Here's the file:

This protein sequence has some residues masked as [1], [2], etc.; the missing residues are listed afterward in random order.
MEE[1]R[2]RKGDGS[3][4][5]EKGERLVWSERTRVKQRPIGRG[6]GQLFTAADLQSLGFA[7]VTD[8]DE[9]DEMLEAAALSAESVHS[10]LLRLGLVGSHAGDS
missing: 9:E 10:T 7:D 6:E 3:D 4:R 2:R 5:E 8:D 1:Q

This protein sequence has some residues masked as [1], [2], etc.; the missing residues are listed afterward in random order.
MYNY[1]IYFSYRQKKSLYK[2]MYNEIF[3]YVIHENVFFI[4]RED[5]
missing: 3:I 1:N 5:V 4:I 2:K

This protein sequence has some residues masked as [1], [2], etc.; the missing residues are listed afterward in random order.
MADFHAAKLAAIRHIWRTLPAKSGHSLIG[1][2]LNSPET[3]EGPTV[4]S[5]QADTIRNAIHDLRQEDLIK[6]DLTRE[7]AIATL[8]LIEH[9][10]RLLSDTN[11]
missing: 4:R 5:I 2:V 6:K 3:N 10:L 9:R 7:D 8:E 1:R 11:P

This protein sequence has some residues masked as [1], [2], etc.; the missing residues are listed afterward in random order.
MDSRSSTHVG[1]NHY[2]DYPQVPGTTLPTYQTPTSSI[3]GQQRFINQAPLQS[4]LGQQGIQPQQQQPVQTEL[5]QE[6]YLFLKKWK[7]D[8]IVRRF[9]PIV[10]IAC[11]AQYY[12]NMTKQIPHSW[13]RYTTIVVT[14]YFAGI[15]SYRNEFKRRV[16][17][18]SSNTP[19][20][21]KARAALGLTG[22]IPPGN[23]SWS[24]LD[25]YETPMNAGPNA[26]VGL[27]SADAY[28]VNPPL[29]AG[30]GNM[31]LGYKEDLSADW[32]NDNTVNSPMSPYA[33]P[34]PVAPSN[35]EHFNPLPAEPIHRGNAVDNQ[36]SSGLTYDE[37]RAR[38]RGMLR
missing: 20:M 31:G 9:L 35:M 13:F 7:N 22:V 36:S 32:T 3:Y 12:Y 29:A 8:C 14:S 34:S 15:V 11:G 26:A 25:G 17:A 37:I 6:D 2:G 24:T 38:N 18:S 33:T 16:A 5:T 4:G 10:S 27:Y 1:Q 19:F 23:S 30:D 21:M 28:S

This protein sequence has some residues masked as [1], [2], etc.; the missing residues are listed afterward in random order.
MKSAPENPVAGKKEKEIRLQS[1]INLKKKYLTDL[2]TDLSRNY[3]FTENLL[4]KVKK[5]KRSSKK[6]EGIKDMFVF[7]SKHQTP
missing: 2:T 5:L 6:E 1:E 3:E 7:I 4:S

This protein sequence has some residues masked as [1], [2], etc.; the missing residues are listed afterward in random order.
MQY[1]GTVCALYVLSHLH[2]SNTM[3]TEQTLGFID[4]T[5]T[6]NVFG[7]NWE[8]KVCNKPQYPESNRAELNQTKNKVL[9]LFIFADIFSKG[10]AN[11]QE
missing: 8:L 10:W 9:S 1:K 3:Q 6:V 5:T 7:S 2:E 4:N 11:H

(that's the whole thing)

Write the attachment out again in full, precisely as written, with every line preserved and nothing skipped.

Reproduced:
This protein sequence has some residues masked as [1], [2], etc.; the missing residues are listed afterward in random order.
MEE[1]R[2]RKGDGS[3][4][5]EKGERLVWSERTRVKQRPIGRG[6]GQLFTAADLQSLGFA[7]VTD[8]DE[9]DEMLEAAALSAESVHS[10]LLRLGLVGSHAGDS
missing: 9:E 10:T 7:D 6:E 3:D 4:R 2:R 5:E 8:D 1:Q

This protein sequence has some residues masked as [1], [2], etc.; the missing residues are listed afterward in random order.
MYNY[1]IYFSYRQKKSLYK[2]MYNEIF[3]YVIHENVFFI[4]RED[5]
missing: 3:I 1:N 5:V 4:I 2:K

This protein sequence has some residues masked as [1], [2], etc.; the missing residues are listed afterward in random order.
MADFHAAKLAAIRHIWRTLPAKSGHSLIG[1][2]LNSPET[3]EGPTV[4]S[5]QADTIRNAIHDLRQEDLIK[6]DLTRE[7]AIATL[8]LIEH[9][10]RLLSDTN[11]
missing: 4:R 5:I 2:V 6:K 3:N 10:L 9:R 7:D 8:E 1:R 11:P

This protein sequence has some residues masked as [1], [2], etc.; the missing residues are listed afterward in random order.
MDSRSSTHVG[1]NHY[2]DYPQVPGTTLPTYQTPTSSI[3]GQQRFINQAPLQS[4]LGQQGIQPQQQQPVQTEL[5]QE[6]YLFLKKWK[7]D[8]IVRRF[9]PIV[10]IAC[11]AQYY[12]NMTKQIPHSW[13]RYTTIVVT[14]YFAGI[15]SYRNEFKRRV[16][17][18]SSNTP[19][20][21]KARAALGLTG[22]IPPGN[23]SWS[24]LD[25]YETPMNAGPNA[26]VGL[27]SADAY[28]VNPPL[29]AG[30]GNM[31]LGYKEDLSADW[32]NDNTVNSPMSPYA[33]P[34]PVAPSN[35]EHFNPLPAEPIHRGNAVDNQ[36]SSGLTYDE[37]RAR[38]RGMLR
missing: 20:M 31:G 9:L 35:M 13:F 7:N 22:V 36:S 32:T 3:Y 12:Y 29:A 8:C 14:S 34:S 15:V 11:G 26:A 25:G 17:A 37:I 6:D 2:G 24:T 38:N 18:S 33:T 16:A 5:T 4:G 10:S 27:Y 1:Q 19:F 23:S 30:D 21:M 28:S

This protein sequence has some residues masked as [1], [2], etc.; the missing residues are listed afterward in random order.
MKSAPENPVAGKKEKEIRLQS[1]INLKKKYLTDL[2]TDLSRNY[3]FTENLL[4]KVKK[5]KRSSKK[6]EGIKDMFVF[7]SKHQTP
missing: 2:T 5:L 6:E 1:E 3:E 7:I 4:S

This protein sequence has some residues masked as [1], [2], etc.; the missing residues are listed afterward in random order.
MQY[1]GTVCALYVLSHLH[2]SNTM[3]TEQTLGFID[4]T[5]T[6]NVFG[7]NWE[8]KVCNKPQYPESNRAELNQTKNKVL[9]LFIFADIFSKG[10]AN[11]QE
missing: 8:L 10:W 9:S 1:K 3:Q 6:V 5:T 7:S 2:E 4:N 11:H